Why it matters how you share – A though on GCY Capstone project and my sharing experience

Did you ever feel guilty when taking a picture? Or just for the mere fact of thinking about taking one?

Did you ever struggle with how to share a story? Which words to use, which details to include.

How can I even share an experience with a “community” without falling into superficiality and a judgment I do not want to fall into?

I did not bring a camera to Senegal.

I did not take selfies with small boys in my village.

I did not take a picture of a single person until my fourth month ONLY when they explicitly asked for one.

I always thought this was the only “wrong” thing I knew I could prevent.

Why don’t you take pictures with us? You don´t like us?” My small sister, Oumou asked me after three months living in the house.

I did not know what to answer, so I just said I did not like pictures but I would love to take one with her.

My host sisters and host mom love taking pictures, and we did many times after that. When we went for runs together, to do our service project or when we were just chilling at the house. But I promised myself I was never going to share them.

I felt that during my gap year we talked a lot about how to create a positive experience and hot to be conscious of the other to do no create a negative impact. Should not it be the same as how we share our story?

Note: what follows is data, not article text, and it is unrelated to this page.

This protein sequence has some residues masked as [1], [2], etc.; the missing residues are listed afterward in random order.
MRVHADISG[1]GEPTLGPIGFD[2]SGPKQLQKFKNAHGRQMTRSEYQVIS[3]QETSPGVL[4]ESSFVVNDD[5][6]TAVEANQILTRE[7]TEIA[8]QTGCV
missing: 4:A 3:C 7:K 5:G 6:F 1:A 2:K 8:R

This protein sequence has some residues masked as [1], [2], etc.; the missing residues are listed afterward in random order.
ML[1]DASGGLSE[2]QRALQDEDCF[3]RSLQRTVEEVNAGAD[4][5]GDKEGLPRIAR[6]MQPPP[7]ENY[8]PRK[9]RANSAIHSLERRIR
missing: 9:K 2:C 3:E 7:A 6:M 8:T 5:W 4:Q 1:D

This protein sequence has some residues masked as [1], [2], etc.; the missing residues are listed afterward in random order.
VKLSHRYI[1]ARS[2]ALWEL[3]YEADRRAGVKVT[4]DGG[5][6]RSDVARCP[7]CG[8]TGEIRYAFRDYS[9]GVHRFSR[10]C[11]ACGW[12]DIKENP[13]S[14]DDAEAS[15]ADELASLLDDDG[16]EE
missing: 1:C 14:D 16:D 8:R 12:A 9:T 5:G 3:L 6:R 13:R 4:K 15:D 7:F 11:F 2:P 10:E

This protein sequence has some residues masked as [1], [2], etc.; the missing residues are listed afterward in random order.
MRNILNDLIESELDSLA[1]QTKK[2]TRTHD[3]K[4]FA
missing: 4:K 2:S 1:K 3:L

GCY has been somehow always on the edge, that edge where is hard to define where they are really standing. How can the make us share our story when I am not even sure if that will be in any way positive? If somehow, I feel I am putting myself as the protagonist when sharing “my own experience in Senegal”, and a bit more part of a post-colonialist system.

Here I am, deleting and writing again a post about my own experience of sharing because it has been harder than what it seems like. I am, again, struggling with which words to use and which details to include.  While scrolling down the not-so-many pictures I have, I realized how much they started to mean to me. They are the memories of our moments, and of our feelings. Moments of a family that opened their arms and heart to me. Of a country that fulfilled me with its warmth and its strength. Of a place and people that can hardly be heard and a community more united and strong that most of the rest I have been to.

I can hardly share how much this experience means to me, but in a struggle of what and how to share, I decided to make public some pictures that mean a lot more than just a picture. I am adding a small description or local poetry with the hope that you all can get an idea of how simplistic but how enormous this low-quality pictures and people in it can be.

Thank you so much for reading a messy but nevertheless a reflection upon this!


Small note: I did not take all those pictures, thank you so much for the generous people that shared them with me!! (As I said before, I did not have a camera)